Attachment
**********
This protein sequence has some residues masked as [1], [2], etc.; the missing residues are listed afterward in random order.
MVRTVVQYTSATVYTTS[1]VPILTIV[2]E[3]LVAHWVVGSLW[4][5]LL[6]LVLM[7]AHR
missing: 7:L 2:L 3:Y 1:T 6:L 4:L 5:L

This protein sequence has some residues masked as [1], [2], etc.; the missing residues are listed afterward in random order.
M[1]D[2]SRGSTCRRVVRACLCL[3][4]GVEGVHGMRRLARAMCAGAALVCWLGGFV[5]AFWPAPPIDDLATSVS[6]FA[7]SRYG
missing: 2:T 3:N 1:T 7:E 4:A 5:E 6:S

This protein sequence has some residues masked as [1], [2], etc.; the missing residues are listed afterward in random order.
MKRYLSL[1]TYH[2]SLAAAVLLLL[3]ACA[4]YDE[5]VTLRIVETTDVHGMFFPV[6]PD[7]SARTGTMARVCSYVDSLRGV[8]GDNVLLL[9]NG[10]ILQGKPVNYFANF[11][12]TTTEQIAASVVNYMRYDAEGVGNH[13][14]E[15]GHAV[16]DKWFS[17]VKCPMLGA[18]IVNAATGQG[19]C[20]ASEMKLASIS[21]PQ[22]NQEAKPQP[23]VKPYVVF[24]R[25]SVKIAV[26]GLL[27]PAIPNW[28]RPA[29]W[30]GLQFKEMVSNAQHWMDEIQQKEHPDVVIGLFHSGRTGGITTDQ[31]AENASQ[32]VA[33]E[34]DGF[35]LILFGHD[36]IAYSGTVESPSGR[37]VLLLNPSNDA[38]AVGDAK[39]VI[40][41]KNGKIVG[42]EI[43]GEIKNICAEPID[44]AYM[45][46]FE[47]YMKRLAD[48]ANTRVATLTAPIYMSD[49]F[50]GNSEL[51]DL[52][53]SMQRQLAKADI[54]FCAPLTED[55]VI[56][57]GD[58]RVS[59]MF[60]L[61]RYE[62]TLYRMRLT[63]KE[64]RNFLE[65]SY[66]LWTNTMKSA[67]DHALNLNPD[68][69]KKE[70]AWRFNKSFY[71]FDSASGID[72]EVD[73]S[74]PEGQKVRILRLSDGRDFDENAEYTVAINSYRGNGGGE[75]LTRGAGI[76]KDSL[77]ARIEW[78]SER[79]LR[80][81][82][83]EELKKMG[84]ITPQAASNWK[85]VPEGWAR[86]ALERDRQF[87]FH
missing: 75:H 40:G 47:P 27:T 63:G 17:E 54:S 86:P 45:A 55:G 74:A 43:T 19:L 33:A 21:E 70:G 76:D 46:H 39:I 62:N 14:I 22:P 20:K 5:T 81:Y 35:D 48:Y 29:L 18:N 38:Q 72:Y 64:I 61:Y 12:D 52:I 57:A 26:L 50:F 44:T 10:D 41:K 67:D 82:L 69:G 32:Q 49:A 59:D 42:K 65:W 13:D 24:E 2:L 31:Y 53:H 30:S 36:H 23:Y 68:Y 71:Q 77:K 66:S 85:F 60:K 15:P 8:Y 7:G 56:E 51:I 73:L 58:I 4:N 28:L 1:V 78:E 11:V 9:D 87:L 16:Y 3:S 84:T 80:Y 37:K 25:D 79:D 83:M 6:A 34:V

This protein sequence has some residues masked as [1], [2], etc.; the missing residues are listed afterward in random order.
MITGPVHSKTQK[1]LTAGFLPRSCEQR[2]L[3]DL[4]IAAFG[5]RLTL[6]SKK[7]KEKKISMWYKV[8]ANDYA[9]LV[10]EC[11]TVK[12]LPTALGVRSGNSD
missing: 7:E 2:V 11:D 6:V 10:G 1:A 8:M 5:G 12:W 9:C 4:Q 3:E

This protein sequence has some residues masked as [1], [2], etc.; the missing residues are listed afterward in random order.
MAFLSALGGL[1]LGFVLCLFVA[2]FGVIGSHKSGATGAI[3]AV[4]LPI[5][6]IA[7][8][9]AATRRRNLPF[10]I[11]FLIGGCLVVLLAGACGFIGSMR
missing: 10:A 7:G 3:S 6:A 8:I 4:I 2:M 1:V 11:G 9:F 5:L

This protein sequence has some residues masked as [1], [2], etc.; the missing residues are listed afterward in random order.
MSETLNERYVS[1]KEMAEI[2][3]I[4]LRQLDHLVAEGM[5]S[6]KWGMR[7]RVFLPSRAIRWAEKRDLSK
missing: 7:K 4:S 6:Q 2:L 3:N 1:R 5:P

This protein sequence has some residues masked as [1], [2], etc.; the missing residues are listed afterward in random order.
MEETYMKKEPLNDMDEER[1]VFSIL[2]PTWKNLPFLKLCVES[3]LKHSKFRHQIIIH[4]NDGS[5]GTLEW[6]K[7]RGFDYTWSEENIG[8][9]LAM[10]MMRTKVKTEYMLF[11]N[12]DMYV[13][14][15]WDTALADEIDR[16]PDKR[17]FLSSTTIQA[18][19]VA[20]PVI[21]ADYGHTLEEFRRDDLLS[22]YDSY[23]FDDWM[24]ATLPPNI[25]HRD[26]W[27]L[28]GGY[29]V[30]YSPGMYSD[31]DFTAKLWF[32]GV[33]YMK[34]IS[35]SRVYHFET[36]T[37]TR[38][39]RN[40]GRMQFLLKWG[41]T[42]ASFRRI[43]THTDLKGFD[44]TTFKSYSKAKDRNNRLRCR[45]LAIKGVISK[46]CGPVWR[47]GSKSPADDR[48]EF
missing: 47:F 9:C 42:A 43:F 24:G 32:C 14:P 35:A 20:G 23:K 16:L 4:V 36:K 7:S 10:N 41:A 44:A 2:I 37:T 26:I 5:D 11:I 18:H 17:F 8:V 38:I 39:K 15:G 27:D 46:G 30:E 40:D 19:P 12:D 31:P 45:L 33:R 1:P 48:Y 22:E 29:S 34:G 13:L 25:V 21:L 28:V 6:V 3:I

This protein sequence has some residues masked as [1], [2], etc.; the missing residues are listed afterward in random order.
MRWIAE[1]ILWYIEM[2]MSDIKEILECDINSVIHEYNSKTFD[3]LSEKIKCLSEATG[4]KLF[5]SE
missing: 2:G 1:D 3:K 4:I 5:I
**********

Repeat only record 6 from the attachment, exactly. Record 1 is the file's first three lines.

This protein sequence has some residues masked as [1], [2], etc.; the missing residues are listed afterward in random order.
MSETLNERYVS[1]KEMAEI[2][3]I[4]LRQLDHLVAEGM[5]S[6]KWGMR[7]RVFLPSRAIRWAEKRDLSK
missing: 7:K 4:S 6:Q 2:L 3:N 1:R 5:P